Top PDF SIMULATION OF THE AIRFLOW INSIDE A HYBRID DRYER

SIMULATION OF THE AIRFLOW INSIDE A HYBRID DRYER

SIMULATION OF THE AIRFLOW INSIDE A HYBRID DRYER

Drying is an essential process used all over the world for the preservation of farm produce. It helps in reducing the water activity of the produce to a level below which deterioration doesn’t occur for a definite duration [1]. The drying process helps to achieve better product quality, longer safe storage period and reduction in post-harvest losses. The reduction in post-harvest losses ensures more food availability for growing world population [2]. Various drying methods are employed to dry different food produce. Natural sun drying is probably the oldest method to food preservation. However, it has several drawbacks, such as difficulty to control the rate of drying, insect infestation and microbial contamination. Replacing natural sun drying by artificial drying or by solar drying can significantly reduce these drawbacks and the losses caused by them [3]. Nevertheless, the drying air characteristics in solar dryers depend on ambient conditions, what can reduce the final product’s quality [4]. Artificial drying requires higher operational costs, what can be unfeasible to some applications [5]. In this context, hybrid solar dryers arise as an interesting solution [6]. The characteristics of the drying air can be controllable, improving the quality of dried products and the drying costs can be reduced, comparing with artificial drying. Many solar food dryers have been developed over the past few years, yielding varying degrees of technical performance. Fudholi et. al. [7] divide the solar dryer into four types: direct solar dryers, indirect solar dryers, mixed-mode dryers and hybrid solar dryers. The authors present a review of these types of solar dryers with aspect to the product being dried, technical and economical aspects. The technical directions in the development of solar- assisted drying systems for agricultural produce are compact collector design, high efficiency, integrated storage, and long-life drying system..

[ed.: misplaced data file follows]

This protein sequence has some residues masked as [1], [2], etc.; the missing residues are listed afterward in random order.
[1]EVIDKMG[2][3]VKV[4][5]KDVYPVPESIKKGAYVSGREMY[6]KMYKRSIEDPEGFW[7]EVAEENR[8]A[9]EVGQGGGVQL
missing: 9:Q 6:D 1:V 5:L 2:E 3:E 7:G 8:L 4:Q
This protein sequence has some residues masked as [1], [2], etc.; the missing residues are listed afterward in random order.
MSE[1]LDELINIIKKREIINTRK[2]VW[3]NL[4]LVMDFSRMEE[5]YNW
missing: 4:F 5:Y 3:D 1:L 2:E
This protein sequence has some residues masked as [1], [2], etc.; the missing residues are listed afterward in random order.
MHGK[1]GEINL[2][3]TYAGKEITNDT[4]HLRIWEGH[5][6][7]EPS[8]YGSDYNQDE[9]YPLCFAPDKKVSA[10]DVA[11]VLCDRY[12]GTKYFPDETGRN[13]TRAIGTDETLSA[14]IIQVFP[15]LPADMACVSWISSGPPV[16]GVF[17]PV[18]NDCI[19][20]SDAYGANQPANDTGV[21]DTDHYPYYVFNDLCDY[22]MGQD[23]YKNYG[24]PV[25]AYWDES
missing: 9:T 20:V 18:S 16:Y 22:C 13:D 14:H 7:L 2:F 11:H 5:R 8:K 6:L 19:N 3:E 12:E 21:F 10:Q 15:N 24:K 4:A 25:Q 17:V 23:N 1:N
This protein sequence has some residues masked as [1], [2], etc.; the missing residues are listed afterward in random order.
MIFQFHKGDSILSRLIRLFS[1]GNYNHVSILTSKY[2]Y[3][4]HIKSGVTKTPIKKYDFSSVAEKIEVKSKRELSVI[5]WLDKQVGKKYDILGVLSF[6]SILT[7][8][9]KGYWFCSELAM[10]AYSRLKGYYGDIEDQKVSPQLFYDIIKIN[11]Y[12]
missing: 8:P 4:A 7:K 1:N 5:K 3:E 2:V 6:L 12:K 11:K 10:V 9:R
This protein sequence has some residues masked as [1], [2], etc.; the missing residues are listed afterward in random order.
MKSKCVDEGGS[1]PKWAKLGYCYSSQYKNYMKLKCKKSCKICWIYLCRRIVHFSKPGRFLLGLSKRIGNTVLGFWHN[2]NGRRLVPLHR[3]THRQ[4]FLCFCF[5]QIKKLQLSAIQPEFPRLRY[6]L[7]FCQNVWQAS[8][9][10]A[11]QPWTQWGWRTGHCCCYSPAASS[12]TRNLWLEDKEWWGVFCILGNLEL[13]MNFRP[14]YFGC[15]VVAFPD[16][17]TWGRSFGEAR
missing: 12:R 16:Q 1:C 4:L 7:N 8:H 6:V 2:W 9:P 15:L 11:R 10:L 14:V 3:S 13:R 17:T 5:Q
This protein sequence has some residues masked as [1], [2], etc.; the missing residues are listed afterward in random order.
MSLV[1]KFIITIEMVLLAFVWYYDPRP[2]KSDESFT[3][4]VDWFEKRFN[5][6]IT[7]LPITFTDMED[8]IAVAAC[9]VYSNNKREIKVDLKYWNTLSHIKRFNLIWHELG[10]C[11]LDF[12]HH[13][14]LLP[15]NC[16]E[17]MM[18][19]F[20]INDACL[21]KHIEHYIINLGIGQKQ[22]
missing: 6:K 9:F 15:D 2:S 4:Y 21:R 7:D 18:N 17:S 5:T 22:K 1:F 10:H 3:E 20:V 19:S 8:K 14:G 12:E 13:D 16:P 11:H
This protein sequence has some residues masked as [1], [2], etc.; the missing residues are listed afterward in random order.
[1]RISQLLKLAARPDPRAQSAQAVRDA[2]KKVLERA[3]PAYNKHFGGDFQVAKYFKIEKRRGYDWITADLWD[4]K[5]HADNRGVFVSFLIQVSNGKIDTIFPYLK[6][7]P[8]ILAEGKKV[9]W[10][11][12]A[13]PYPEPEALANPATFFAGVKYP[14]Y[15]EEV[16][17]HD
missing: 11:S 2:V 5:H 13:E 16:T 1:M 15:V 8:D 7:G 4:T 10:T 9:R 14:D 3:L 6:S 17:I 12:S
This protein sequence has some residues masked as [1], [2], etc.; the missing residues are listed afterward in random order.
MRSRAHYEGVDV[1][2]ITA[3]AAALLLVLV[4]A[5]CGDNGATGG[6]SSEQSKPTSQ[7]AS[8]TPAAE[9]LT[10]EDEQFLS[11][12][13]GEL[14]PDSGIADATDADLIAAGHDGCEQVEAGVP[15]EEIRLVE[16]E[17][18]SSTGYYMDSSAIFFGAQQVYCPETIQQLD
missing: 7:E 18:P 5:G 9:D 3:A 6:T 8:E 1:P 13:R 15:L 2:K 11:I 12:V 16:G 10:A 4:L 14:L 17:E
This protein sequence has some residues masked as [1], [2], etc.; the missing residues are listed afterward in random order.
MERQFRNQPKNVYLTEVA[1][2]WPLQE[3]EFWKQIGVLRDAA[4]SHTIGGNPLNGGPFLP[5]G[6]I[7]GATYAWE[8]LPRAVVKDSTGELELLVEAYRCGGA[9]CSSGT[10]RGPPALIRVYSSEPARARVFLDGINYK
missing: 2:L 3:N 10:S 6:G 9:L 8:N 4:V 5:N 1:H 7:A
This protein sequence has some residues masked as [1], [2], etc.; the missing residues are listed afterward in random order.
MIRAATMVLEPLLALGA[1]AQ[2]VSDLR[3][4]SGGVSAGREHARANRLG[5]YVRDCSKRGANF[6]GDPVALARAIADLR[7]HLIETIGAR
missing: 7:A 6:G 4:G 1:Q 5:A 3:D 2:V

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Kinetics drying of silver banana (Musa spp.) in hybrid dryer

Kinetics drying of silver banana (Musa spp.) in hybrid dryer

ABSTRACT - The search for the reduction of production costs and for the diversification of the commercialization of agricultural products is necessary when looking to ensure autonomy and increase income for farmers. The use of solar dryers for the dry fruits production provides an excellent alternative for consideration. However, in order to introduce this technology, one must understand the drying kinetics for a given product. This paper’s purpose was to study the intermittent drying kinetics of banana in a hybrid dryer. The drying was performed in a hybrid dryer composed of a solar collector (photothermal energy), a drying chamber containing Banana-Prata cut into cylindrical and disc shapes and a power-driven exhaust system. The process occurred during four sequential days, totaling 78 h of operation and 12 h of intermittence. The effective drying period took 39 h, with a temperature and relative humidity inside the drying chamber of 43.4 °C and 45.3%, respectively, and an air speed of 1.0 m.s -1 . In the first few hours of drying, a sharp decrease in the moisture content was
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Plasma environment of Titan: a 3-D hybrid simulation study